A U.S. Navy ship is set to be named after Harvey Milk, a pioneering LGBT rights activist who became the first openly gay person elected into public office in California in 1977.
A notification signed by Secretary of the Navy, Ray Mabus, said he intended to name a Military Sealift Command fleet oiler USNS Harvey Milk.
Until 1994, gay people were banned from the serving in the U.S. armed forces. That year the Don’t Ask, Don’t Tell (DADT) policy was put in place until 2011, meaning that gay people could serve, as long as their sexuality was hidden. The ban on openly transgender people serving ended June 2016.
“This is an incredible day for the LGBT community and for our country,” Scott Wiener, a member of the San Francisco Board of Supervisors, said. “As a gay man and a San Franciscan, I’m incredibly proud that the Navy is honoring Harvey Milk – and the entire LGBT community – by naming a ship after him. When Harvey Milk served in the military, he couldn’t tell anyone who he truly was. Now our country is telling the men and women who serve, and the entire world, that we honor and support people for who they are.”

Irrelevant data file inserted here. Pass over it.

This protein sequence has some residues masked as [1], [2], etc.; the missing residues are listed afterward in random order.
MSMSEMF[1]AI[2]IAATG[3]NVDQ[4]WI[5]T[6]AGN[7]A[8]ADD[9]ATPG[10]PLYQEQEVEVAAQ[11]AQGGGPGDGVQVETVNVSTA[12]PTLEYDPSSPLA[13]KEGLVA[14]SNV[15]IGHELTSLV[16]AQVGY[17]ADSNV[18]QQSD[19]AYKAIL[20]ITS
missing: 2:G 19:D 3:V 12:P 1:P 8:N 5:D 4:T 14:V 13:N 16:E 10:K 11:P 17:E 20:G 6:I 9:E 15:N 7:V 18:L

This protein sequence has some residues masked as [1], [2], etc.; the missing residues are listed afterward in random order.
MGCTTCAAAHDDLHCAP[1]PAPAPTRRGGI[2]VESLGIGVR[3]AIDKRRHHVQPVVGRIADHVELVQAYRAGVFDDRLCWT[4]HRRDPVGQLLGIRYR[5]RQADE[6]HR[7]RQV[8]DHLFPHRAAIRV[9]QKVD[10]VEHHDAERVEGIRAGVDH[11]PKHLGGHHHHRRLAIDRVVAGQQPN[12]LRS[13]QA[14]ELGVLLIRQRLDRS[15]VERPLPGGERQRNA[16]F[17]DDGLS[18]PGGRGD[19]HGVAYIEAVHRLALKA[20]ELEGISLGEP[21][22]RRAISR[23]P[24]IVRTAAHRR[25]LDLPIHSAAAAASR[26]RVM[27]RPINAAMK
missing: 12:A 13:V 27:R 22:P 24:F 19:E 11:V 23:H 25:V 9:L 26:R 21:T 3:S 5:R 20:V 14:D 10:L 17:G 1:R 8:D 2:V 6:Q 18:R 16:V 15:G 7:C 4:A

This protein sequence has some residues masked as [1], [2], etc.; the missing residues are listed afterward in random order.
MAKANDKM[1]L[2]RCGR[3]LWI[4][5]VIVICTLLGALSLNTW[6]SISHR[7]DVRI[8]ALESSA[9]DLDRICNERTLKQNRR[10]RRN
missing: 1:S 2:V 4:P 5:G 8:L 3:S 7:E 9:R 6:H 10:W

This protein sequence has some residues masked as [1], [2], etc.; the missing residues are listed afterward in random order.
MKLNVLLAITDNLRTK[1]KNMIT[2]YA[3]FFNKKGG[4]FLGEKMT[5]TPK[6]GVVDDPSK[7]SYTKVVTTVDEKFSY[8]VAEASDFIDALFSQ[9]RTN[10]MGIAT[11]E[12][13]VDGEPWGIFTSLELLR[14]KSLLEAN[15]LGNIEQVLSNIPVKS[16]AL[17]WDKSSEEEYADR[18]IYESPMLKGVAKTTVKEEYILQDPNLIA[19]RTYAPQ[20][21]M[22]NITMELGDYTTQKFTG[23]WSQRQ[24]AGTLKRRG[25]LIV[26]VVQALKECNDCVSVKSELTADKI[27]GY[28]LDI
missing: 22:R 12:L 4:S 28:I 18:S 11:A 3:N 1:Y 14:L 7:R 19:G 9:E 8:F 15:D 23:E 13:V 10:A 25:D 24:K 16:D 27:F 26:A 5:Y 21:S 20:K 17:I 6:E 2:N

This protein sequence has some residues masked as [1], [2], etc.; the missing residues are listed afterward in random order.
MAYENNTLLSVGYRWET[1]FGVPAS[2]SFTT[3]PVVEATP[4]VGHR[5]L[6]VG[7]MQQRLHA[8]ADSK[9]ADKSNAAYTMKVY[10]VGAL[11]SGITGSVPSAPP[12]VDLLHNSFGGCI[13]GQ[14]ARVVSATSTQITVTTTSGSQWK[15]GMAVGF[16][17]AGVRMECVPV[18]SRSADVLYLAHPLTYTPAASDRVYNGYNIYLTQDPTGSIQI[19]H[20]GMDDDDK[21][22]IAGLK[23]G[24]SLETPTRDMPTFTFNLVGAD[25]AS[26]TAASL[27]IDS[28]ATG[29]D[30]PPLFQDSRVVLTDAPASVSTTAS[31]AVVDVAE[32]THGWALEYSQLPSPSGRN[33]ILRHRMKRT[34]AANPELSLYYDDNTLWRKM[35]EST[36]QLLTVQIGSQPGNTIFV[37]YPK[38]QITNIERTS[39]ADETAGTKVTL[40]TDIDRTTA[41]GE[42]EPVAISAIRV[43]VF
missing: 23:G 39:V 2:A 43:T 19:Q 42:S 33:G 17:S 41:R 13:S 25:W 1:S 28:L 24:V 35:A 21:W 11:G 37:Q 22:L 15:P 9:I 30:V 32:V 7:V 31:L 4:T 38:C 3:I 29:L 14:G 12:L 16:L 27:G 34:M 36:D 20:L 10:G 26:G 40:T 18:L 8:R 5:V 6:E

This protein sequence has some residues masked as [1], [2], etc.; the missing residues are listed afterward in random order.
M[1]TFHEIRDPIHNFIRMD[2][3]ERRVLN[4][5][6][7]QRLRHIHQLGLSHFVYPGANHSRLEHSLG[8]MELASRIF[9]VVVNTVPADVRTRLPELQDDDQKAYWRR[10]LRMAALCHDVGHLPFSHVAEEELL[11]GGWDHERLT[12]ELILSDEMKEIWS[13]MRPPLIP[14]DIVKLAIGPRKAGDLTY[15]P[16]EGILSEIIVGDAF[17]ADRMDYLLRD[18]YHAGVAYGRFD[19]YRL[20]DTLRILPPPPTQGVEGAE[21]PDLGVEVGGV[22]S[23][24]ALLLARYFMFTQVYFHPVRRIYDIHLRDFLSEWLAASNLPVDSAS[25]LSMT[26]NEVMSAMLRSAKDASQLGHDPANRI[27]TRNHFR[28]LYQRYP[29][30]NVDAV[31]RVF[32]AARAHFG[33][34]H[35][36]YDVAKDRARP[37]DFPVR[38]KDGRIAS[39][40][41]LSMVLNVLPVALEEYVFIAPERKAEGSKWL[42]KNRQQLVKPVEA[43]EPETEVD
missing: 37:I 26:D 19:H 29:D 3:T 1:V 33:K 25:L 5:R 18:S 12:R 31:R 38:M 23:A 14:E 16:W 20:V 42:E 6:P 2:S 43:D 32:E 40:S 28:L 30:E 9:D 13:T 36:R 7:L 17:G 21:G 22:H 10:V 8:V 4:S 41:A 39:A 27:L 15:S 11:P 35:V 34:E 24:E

One group, however, was not pleased with the decision.
Family Research Council (FRC) President Tony Perkins said that Milk led a “less-than-honorable life,” because he was gay.
FRC’s Peter Sprigg said that Milk “is famous only for winning one election, being murdered – and having sex with men.”
Milk served on the submarine rescue ship USS Kittiwake from 1951 to 1955 and was honorably discharged as a lieutenant junior grade. He won the election to the San Francisco Board of Supervisors in the 1970s and was assassinated with San Francisco Mayor George Moscone at city hall by former Supervisor Dan White on Nov. 27, 1978.
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